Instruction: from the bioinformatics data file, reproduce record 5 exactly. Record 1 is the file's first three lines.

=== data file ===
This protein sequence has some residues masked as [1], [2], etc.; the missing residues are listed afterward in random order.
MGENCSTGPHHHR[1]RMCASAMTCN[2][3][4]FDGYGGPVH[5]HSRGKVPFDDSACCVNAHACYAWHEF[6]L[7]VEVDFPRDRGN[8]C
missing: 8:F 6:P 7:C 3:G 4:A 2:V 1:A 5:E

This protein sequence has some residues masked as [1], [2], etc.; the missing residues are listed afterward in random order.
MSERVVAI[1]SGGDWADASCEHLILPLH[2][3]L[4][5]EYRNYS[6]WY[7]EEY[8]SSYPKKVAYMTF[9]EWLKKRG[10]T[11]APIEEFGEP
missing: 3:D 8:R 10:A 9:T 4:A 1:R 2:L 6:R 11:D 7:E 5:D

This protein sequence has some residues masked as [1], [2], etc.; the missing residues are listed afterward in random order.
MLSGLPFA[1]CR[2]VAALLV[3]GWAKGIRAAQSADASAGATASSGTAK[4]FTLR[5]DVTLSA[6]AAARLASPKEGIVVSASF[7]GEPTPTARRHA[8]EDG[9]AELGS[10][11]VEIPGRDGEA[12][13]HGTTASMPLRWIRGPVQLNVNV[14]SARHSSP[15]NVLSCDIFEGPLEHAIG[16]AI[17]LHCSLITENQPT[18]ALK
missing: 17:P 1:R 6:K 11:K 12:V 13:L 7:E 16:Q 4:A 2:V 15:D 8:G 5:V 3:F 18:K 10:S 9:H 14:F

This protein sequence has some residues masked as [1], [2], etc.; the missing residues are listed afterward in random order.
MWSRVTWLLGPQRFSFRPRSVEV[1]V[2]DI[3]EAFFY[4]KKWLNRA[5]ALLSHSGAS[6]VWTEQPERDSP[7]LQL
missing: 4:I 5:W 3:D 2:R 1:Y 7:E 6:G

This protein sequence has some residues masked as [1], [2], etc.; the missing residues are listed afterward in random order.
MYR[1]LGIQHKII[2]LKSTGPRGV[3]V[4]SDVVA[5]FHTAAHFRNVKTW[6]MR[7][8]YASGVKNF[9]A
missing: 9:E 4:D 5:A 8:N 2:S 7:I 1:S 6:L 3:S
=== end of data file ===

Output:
This protein sequence has some residues masked as [1], [2], etc.; the missing residues are listed afterward in random order.
MYR[1]LGIQHKII[2]LKSTGPRGV[3]V[4]SDVVA[5]FHTAAHFRNVKTW[6]MR[7][8]YASGVKNF[9]A
missing: 9:E 4:D 5:A 8:N 2:S 7:I 1:S 6:L 3:S